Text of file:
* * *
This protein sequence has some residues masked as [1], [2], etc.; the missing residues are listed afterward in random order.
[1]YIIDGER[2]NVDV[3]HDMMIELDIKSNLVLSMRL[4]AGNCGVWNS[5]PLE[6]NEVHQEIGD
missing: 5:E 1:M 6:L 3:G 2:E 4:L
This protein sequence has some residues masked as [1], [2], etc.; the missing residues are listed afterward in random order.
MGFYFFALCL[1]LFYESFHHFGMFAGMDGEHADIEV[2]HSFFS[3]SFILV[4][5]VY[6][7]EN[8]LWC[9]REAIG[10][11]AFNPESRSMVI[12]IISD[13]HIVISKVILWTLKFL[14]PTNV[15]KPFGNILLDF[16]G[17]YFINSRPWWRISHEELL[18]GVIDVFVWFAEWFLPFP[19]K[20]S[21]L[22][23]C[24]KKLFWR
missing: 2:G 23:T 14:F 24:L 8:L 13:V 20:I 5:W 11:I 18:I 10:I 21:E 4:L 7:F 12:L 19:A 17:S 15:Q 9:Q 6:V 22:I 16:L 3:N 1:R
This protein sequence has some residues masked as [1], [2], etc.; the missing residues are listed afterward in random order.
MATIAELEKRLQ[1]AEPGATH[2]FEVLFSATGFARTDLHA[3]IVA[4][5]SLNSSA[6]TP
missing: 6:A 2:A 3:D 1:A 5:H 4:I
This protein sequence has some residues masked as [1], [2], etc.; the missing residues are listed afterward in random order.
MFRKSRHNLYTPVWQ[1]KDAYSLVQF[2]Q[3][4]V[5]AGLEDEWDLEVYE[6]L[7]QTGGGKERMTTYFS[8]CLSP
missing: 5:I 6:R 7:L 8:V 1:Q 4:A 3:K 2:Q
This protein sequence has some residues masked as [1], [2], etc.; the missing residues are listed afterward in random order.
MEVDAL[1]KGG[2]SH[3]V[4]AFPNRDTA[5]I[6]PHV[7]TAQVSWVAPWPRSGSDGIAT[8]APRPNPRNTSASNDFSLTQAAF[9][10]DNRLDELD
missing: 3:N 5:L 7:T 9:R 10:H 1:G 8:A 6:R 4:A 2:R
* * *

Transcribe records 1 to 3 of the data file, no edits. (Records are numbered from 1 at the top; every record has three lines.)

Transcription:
This protein sequence has some residues masked as [1], [2], etc.; the missing residues are listed afterward in random order.
[1]YIIDGER[2]NVDV[3]HDMMIELDIKSNLVLSMRL[4]AGNCGVWNS[5]PLE[6]NEVHQEIGD
missing: 5:E 1:M 6:L 3:G 2:E 4:L
This protein sequence has some residues masked as [1], [2], etc.; the missing residues are listed afterward in random order.
MGFYFFALCL[1]LFYESFHHFGMFAGMDGEHADIEV[2]HSFFS[3]SFILV[4][5]VY[6][7]EN[8]LWC[9]REAIG[10][11]AFNPESRSMVI[12]IISD[13]HIVISKVILWTLKFL[14]PTNV[15]KPFGNILLDF[16]G[17]YFINSRPWWRISHEELL[18]GVIDVFVWFAEWFLPFP[19]K[20]S[21]L[22][23]C[24]KKLFWR
missing: 2:G 23:T 14:F 24:L 8:L 13:V 20:I 5:W 11:I 18:I 10:I 21:E 4:L 7:F 12:L 19:A 17:S 15:Q 9:Q 6:V 22:I 16:L 3:N 1:R
This protein sequence has some residues masked as [1], [2], etc.; the missing residues are listed afterward in random order.
MATIAELEKRLQ[1]AEPGATH[2]FEVLFSATGFARTDLHA[3]IVA[4][5]SLNSSA[6]TP
missing: 6:A 2:A 3:D 1:A 5:H 4:I